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U.S. Court In Pennsylvania Dismisses Physician's Breach Of Contract Action Against Certification Board

 
 

HLD, v. 30, n. 4 (April 2002)

U.S. Court In Pennsylvania Dismisses Physician's Breach Of Contract Action Against Certification Board

Dwight E. Hand, a licensed physician in California, applied to the American Board of Surgery (Board) for a specialist certificate in surgery. To obtain certification, applicants must pass both a written and an oral examination. The written component is a one-day, multiple-choice examination to test general surgical principles. The oral component consists of three, thirty-minute interviews with teams of examiners who test the candidate's surgical judgment and problem-solving abilities. Applicants have five attempts to pass the written examination and three attempts to pass the oral examination. Candidates that fail these attempts must fulfill additional educational requirements and wait a year before retesting. Hand passed the written examination, but failed all three of his attempts to pass the oral examination. Several weeks later, Hand requested an individualized critique of his performance. The Board's Executive Director prepared the critique based on notes and the tapes of Hand's examiners. According to Hand, inconsistencies existed between his notes and the critique of the third examination. Pursuant to its internal policy, the Board destroyed the notes and tapes of Hand's examination ninety days after the session. On June 9, 2000, Hand challenged the examination results. The Credentials Committee reviewed the challenge but declined to void the results. The Board also conducted, at Hand's request, an informal and formal hearing, reaching the same conclusion as the Credentials Committee. Hand sued the Board in federal district court for breach of contract, claiming that the Board "affirmatively misrepresent[ed]" the results of its examination, and "fail[ed] to comply with its own by-laws and appeals procedures" by having the Credentials Committee, rather than the Examination Committee, review his results. The Board moved for summary judgment.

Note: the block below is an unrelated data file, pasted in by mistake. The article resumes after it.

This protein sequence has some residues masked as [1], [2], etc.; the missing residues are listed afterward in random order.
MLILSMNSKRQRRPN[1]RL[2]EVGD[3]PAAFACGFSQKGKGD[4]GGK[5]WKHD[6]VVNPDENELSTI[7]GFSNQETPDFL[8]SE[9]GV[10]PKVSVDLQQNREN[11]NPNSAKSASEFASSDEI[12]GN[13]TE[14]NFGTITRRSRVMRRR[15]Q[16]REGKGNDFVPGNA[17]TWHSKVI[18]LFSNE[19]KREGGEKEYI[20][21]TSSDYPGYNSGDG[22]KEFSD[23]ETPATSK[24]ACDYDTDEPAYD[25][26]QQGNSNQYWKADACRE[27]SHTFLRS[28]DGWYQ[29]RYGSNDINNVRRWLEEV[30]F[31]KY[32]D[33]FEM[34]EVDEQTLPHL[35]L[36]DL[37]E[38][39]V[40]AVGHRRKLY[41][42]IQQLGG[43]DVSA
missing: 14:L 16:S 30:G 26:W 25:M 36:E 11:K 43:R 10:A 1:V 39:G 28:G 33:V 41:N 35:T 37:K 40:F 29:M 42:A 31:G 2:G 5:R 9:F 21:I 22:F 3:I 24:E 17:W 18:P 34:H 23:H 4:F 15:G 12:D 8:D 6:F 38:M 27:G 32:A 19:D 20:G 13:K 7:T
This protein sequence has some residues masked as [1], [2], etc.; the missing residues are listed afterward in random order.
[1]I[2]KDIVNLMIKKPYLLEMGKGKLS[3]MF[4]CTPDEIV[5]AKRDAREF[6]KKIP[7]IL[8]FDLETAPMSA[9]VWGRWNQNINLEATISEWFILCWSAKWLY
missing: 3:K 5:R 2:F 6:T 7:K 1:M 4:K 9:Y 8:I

The U.S. District Court for the Eastern District of Pennsylvania granted the Board's motion for summary judgment. In rejecting Hand's claim of "affirmative[] misrepresentat[ion]" on the part of the examiners, the court noted Hand's failure to introduce any evidence of how the critique differed from his experience in the examination. The court also rejected Hand's contention that the Board hampered the appeal process by destroying the notes and tapes of the examination, noting no contractual provision requiring the Board to maintain those materials. Moreover, the court said, the Board's established practice is to recycle notes and tapes ninety-days after the examination. According to the court, Hand "cannot now bring a claim against the Board for breach of contract when the Board followed its rules and he was the party who failed to timely initiate the required process."

Turning to Hand's second claim that the Board violated its own by-laws by initially referring the matter to its Credentials Committee, the court found "no evidence [Hand] suffered prejudice" as a result of this action. Thus, the court concluded, Hand failed to establish a causal connection between the Board's breach and his damages, an essential element in a breach of contract claim. Accordingly, the court granted summary judgment to the Board.

Hand v. The Am. Bd. of Surgery, Inc., No. 01-2172 (E.D. Pa. Feb. 14, 2002) (11 pages).

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